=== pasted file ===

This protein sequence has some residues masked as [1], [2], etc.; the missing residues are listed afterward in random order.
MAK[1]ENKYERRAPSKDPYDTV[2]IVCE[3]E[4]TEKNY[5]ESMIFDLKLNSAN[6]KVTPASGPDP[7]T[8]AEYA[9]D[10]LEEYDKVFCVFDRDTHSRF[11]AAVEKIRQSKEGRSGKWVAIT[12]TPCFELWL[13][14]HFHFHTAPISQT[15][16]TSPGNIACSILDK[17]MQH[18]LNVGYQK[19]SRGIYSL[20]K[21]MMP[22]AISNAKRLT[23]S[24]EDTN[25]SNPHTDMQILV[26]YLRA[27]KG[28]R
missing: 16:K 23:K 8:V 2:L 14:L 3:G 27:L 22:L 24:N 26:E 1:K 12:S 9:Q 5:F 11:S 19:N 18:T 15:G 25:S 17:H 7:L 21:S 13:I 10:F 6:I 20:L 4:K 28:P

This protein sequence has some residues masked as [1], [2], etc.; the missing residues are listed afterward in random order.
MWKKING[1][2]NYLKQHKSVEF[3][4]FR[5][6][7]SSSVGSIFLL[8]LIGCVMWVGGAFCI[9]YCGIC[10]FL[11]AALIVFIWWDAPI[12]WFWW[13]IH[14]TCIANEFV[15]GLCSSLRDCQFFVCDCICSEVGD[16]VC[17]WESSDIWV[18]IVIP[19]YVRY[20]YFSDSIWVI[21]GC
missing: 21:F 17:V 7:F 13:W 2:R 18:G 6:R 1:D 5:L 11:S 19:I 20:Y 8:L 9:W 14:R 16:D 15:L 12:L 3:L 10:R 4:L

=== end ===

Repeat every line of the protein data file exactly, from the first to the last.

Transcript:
This protein sequence has some residues masked as [1], [2], etc.; the missing residues are listed afterward in random order.
MAK[1]ENKYERRAPSKDPYDTV[2]IVCE[3]E[4]TEKNY[5]ESMIFDLKLNSAN[6]KVTPASGPDP[7]T[8]AEYA[9]D[10]LEEYDKVFCVFDRDTHSRF[11]AAVEKIRQSKEGRSGKWVAIT[12]TPCFELWL[13][14]HFHFHTAPISQT[15][16]TSPGNIACSILDK[17]MQH[18]LNVGYQK[19]SRGIYSL[20]K[21]MMP[22]AISNAKRLT[23]S[24]EDTN[25]SNPHTDMQILV[26]YLRA[27]KG[28]R
missing: 16:K 23:K 8:V 2:L 14:L 3:G 27:L 22:L 24:N 26:E 1:K 12:S 9:Q 5:F 11:S 19:N 18:T 15:G 25:S 17:H 7:L 21:S 13:I 10:F 6:I 20:L 4:K 28:P

This protein sequence has some residues masked as [1], [2], etc.; the missing residues are listed afterward in random order.
MWKKING[1][2]NYLKQHKSVEF[3][4]FR[5][6][7]SSSVGSIFLL[8]LIGCVMWVGGAFCI[9]YCGIC[10]FL[11]AALIVFIWWDAPI[12]WFWW[13]IH[14]TCIANEFV[15]GLCSSLRDCQFFVCDCICSEVGD[16]VC[17]WESSDIWV[18]IVIP[19]YVRY[20]YFSDSIWVI[21]GC
missing: 21:F 17:V 7:F 13:W 2:R 18:G 6:R 1:D 5:L 11:S 19:I 20:Y 8:L 9:W 14:R 16:D 15:L 12:L 3:L 10:R 4:L